TOKYO (AP) -- Japanese machinery orders, a closely watched indicator of future business investment, rose in December for the first time in three months, the government said Wednesday.
Core machinery orders surpassed expectations, jumping 20.1 percent from the previous month to 751.2 billion yen ($8.4 billion), according to the Cabinet Office report. The figure excludes often volatile numbers from shipbuilders and electric power companies.
Kyodo News agency had forecast an 8.2 percent increase to follow November's 11.3 percent decline to a record low.
The results reflect how robust overseas demand, particularly in Asia, is underpinning Japan's economic recovery.
Exports in December rose for the first time since the collapse of Lehman Brothers in late 2008, powering industrial production up 2.2 percent from the previous month.
Gross domestic product figures due Monday will likely show that growth in the world's second biggest economy accelerated last quarter.
Strong sales in emerging markets like China helped Nissan Motor Co. book a profit in the October-December quarter. The automaker on Tuesday revised up its annual outlook as a result and now expects to be in the black for the fiscal year through March 31.
The domestic economy, however, continues to struggle. Rattled by deepening deflation and falling wages, businesses remain cautious about spending and hiring.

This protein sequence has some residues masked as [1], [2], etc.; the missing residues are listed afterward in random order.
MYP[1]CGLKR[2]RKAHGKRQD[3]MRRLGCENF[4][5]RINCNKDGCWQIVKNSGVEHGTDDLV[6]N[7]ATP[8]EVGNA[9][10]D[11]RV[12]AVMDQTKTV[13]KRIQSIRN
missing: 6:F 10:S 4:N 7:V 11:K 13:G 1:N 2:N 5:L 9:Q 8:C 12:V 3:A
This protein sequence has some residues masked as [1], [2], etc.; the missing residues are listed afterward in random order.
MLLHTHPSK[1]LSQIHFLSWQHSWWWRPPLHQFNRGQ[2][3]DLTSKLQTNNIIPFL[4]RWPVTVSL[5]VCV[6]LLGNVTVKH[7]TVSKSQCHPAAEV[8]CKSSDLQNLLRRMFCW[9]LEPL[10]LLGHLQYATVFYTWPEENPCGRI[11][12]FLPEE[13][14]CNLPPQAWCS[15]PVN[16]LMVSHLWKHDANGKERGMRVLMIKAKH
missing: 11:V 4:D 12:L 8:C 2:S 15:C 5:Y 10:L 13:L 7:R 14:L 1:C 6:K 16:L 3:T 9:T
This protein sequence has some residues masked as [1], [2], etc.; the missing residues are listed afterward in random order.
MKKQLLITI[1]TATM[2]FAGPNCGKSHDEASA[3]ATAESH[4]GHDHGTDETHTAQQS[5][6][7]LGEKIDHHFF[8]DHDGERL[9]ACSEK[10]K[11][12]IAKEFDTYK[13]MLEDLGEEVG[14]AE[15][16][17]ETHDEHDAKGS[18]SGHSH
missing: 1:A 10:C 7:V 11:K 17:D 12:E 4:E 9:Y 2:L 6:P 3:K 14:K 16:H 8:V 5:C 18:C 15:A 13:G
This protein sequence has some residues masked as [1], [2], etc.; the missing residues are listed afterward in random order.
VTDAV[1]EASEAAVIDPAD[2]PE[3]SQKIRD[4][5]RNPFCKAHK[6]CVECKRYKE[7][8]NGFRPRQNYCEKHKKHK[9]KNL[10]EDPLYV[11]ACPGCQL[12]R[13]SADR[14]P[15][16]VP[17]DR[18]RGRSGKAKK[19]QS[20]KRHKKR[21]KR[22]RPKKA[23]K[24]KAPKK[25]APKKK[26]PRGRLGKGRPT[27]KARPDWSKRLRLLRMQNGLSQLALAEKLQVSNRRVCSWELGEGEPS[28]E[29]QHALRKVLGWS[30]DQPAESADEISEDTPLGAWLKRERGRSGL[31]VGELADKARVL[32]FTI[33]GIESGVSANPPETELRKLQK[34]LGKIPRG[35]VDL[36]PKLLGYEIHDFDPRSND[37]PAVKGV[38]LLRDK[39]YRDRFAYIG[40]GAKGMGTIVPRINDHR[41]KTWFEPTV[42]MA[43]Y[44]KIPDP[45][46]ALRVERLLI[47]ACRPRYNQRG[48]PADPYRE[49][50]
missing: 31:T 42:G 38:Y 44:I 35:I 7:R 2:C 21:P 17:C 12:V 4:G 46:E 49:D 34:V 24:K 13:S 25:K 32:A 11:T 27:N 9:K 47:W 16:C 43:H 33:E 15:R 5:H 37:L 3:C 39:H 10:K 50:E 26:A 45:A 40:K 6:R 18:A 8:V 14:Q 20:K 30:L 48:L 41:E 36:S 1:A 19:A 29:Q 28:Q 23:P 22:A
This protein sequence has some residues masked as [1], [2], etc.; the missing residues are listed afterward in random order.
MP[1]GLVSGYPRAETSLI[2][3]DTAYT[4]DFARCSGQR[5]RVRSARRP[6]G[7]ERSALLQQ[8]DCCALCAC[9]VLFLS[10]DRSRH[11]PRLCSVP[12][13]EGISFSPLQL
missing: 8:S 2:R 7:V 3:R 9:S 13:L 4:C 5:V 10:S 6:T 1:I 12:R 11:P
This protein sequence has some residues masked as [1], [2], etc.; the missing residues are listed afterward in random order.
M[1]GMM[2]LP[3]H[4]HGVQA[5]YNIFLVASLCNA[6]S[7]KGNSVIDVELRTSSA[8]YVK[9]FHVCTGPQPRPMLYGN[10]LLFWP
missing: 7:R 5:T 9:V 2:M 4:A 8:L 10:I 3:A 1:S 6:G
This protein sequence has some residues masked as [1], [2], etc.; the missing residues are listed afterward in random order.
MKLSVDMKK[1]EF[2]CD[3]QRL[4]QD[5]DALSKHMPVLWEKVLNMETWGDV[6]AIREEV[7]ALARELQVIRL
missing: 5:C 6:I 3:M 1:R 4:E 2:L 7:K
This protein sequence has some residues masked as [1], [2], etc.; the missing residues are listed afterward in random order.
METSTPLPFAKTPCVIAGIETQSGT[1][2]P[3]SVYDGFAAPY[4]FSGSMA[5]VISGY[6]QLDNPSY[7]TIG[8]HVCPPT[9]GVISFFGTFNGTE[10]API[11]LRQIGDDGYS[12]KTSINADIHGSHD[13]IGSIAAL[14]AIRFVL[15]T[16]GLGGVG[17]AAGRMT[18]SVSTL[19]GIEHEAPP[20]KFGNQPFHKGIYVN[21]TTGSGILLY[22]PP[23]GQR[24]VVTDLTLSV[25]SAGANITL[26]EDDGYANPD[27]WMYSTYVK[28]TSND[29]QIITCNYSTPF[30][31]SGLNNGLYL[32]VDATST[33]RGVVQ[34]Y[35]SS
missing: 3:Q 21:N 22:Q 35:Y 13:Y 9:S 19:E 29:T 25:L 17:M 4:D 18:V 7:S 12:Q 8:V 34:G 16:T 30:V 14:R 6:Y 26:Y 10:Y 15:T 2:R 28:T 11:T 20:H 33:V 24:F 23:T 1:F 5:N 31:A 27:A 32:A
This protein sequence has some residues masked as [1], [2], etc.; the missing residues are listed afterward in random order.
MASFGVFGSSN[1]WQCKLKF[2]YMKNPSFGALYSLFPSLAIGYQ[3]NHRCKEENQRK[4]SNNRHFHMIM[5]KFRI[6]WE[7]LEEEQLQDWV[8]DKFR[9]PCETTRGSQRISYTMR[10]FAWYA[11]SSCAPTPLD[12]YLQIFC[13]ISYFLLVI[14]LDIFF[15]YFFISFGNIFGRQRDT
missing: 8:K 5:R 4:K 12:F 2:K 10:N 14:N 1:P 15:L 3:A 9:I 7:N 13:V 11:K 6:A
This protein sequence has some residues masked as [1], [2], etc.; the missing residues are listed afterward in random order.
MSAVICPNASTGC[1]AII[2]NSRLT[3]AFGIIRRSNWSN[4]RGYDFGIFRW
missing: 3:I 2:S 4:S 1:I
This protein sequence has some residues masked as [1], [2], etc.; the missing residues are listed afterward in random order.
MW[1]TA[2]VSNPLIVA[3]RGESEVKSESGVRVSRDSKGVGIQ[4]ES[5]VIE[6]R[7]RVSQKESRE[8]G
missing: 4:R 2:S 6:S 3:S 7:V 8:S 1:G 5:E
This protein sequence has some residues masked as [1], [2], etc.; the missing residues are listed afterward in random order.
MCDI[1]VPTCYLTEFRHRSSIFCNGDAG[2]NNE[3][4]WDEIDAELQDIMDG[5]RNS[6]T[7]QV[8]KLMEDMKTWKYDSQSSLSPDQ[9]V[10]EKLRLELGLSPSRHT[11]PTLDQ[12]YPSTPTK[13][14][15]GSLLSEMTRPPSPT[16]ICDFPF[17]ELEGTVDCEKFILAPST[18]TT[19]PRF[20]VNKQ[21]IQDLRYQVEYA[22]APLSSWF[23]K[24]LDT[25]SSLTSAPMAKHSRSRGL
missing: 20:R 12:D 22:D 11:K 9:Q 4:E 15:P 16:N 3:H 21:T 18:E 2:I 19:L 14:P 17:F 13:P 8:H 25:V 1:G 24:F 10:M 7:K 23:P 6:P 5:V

Goldman Sachs economist Chiwoong Lee said he does not expect corporate capital expenditure this year to rebound completely from their deep 2009 slump.
"The continuing weakness of domestic demand leaves capex heavily dependent on export sectors for a full recovery," he said in a note to clients.
Orders from manufacturers climbed 17.1 percent, while those from non-manufacturers expanded 22.9 percent. Overseas orders rose 20.9 percent.
Overall orders received by 280 Japanese manufacturers increased by 21.2 percent, thanks to precision instrument companies and iron and steel makers.
Core orders rose 0.5 percent for the October-December quarter but tumbled 26.9 percent for the 2009 calendar year -- the sharpest full-year decline ever recorded.
The Cabinet Office predicts that in the January-March quarter, orders will expand 2 percent from the previous quarter.